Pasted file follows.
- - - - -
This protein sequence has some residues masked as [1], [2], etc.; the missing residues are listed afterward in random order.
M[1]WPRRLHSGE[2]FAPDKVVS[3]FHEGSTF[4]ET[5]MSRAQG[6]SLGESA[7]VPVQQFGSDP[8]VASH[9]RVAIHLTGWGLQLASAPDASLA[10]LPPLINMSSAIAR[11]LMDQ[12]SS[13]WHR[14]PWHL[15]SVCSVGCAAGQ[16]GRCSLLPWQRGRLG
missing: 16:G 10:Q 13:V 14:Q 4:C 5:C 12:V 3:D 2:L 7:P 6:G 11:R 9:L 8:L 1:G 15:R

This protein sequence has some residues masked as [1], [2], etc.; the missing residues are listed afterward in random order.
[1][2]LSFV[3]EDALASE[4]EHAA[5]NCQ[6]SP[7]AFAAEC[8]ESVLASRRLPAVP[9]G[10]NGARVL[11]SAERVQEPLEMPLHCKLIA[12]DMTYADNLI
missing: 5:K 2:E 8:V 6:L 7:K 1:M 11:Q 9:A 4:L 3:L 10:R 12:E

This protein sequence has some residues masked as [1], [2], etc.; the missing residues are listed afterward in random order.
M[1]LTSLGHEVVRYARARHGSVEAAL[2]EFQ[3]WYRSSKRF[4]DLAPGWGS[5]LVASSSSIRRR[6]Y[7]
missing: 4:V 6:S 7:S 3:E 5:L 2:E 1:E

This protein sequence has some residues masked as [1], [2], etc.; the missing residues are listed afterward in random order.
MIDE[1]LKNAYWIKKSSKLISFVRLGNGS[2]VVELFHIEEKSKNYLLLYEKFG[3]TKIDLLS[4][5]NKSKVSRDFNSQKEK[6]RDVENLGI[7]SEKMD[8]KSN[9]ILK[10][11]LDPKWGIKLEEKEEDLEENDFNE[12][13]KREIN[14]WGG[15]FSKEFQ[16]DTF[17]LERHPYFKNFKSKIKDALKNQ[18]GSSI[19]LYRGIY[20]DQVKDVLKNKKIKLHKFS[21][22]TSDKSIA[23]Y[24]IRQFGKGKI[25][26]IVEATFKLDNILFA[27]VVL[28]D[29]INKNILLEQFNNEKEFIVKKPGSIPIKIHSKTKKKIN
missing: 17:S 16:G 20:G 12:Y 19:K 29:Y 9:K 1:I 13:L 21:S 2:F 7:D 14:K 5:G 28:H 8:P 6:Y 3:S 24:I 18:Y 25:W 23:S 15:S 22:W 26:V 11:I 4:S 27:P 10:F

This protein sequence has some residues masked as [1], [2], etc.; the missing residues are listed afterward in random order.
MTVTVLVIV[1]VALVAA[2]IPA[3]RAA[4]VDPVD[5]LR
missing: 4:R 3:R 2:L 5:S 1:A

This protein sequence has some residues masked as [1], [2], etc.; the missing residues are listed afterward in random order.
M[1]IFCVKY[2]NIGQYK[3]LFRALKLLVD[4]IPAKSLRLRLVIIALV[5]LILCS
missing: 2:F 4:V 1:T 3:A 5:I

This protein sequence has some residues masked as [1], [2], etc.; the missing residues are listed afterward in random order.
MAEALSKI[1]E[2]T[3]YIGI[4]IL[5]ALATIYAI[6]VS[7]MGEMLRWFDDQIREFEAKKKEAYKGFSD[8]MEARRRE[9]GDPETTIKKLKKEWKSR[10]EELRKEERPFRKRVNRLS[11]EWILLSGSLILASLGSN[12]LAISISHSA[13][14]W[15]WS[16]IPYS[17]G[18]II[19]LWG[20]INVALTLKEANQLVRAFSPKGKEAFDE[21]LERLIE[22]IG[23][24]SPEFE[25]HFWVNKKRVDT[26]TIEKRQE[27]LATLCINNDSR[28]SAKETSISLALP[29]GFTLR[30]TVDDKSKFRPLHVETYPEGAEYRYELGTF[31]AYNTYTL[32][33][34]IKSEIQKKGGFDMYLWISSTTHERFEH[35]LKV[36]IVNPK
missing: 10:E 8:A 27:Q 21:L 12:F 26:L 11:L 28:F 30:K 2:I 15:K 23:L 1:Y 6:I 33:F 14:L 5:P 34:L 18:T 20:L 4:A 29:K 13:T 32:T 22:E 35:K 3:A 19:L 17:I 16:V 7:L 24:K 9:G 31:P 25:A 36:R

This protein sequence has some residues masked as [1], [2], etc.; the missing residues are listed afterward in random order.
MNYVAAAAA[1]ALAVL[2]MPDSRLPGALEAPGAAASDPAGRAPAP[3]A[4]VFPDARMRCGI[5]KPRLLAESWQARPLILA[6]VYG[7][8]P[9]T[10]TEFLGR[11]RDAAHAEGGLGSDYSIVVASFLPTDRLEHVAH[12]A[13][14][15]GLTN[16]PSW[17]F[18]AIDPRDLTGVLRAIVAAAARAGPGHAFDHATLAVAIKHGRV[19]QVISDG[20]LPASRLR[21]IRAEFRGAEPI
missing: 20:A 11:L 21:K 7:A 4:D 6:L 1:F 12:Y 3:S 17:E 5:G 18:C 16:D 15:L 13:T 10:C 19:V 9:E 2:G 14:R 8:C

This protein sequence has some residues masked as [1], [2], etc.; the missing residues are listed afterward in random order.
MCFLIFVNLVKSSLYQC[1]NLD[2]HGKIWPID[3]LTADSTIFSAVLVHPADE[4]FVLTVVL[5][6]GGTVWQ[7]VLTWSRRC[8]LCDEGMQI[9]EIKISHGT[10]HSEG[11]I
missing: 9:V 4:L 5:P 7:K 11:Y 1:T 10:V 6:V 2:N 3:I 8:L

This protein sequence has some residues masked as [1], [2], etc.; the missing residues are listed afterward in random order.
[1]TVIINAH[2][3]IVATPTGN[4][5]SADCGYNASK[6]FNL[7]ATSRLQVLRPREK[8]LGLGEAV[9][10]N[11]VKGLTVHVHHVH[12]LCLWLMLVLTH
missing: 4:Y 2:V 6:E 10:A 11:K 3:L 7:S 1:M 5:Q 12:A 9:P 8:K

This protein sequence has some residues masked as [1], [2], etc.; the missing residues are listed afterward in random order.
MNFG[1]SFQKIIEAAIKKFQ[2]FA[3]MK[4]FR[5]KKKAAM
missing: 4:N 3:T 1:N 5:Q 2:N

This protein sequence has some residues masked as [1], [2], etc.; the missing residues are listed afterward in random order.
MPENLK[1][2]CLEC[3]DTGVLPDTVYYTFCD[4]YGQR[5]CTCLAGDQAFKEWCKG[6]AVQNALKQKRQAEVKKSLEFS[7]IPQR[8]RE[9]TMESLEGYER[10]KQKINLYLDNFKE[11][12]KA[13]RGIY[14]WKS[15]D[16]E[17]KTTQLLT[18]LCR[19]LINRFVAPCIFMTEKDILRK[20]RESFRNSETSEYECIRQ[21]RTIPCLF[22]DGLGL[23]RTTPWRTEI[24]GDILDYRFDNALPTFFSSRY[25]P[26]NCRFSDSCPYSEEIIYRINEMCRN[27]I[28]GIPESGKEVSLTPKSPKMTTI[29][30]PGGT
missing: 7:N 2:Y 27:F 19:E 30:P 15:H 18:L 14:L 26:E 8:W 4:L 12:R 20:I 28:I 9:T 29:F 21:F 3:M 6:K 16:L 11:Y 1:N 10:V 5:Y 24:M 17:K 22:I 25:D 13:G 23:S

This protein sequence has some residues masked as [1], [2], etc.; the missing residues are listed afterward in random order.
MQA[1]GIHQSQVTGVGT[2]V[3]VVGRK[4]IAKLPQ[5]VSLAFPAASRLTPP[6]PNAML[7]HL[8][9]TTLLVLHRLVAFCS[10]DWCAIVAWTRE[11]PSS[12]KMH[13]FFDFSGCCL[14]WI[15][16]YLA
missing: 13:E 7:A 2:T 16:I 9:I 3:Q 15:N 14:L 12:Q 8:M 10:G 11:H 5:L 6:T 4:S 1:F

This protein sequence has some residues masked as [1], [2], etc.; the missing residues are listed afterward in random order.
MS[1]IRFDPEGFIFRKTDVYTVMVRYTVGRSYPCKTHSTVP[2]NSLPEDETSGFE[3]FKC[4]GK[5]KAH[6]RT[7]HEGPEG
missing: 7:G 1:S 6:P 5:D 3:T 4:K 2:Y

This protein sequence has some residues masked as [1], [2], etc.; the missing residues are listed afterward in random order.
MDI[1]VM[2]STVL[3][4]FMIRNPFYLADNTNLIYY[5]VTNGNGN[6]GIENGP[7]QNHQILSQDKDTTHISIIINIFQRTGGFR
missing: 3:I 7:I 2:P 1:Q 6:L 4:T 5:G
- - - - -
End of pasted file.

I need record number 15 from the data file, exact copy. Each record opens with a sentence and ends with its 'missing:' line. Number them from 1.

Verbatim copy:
This protein sequence has some residues masked as [1], [2], etc.; the missing residues are listed afterward in random order.
MDI[1]VM[2]STVL[3][4]FMIRNPFYLADNTNLIYY[5]VTNGNGN[6]GIENGP[7]QNHQILSQDKDTTHISIIINIFQRTGGFR
missing: 3:I 7:I 2:P 1:Q 6:L 4:T 5:G